On the outside, the Beetle's retro visage is now updated with bi-xenon headlights with LED arcs for the daytime.
The interior houses most of the options that you and I are concerned with. A new 400-watt Fender audio system with subwoofer is optional over the standard 8-speaker system (up from six speakers on the original "New" Beetle). Choosing the Fender audio system also adds adjustable interior lighting.
For the first time ever the Beetle will have an optional 5-inch touchscreen navigation system. If it's similar to what's in the new Jetta, then expect a great interface. And, keeping with the retro meets modern look, the 2012 Beetle will have optional gauges (oil temperature, clock with stopwatch, and boost pressure) above the nav system on the dash.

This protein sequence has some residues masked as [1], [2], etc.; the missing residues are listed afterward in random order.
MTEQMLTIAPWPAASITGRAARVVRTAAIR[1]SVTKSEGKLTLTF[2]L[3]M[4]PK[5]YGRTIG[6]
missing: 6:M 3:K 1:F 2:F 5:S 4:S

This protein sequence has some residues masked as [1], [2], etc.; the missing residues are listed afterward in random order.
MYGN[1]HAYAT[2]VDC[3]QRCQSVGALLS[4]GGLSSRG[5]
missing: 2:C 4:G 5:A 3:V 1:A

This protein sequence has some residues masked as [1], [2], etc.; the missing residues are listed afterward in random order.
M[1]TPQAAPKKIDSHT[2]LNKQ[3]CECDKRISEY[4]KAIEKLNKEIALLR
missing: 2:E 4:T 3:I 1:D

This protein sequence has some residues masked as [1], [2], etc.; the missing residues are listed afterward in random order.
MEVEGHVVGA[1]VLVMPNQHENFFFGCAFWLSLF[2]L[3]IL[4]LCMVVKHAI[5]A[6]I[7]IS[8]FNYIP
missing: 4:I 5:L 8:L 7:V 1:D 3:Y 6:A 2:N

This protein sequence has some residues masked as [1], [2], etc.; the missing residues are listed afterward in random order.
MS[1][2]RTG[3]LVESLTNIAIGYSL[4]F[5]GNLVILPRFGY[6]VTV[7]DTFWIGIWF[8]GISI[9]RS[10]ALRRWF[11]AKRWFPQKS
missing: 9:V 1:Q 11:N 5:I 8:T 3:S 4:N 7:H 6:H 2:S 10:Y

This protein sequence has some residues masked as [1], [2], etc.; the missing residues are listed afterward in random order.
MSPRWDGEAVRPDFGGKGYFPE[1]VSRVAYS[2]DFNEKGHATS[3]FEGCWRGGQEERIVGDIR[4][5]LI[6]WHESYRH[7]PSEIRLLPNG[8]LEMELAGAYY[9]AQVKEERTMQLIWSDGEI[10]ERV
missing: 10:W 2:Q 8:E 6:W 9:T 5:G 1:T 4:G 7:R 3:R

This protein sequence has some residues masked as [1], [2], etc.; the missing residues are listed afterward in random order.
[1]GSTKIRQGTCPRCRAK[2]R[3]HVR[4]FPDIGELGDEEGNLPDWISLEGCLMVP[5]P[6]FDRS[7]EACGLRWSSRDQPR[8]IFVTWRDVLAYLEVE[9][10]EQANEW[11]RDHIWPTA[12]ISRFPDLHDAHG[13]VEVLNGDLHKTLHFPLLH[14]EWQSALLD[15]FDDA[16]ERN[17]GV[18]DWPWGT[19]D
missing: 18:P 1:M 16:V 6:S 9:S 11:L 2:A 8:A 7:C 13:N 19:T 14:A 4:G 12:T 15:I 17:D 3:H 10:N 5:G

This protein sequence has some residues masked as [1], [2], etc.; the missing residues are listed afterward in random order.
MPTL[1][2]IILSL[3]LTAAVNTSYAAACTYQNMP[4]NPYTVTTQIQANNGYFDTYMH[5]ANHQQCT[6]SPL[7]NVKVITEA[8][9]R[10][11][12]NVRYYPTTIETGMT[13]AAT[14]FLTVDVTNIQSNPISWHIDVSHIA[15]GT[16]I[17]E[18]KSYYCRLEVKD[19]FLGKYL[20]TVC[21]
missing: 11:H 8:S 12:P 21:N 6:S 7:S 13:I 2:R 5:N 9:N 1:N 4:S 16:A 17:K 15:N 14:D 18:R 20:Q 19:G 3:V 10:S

Finally, the Beetle gets a new proxy-key that senses when the driver is nearby and unlocks the doors when the handle is touched. The other feature of this technology is push button start.
Nothing here is bleeding-edge technology, but the features offered should allow Volkswagen to attract younger buyers with a reasonable price, reported to be in the low $20,000 range. Considering how long it took to update the old New Beetle, it's important for VW to start with a good base. Which, it appears, they've done.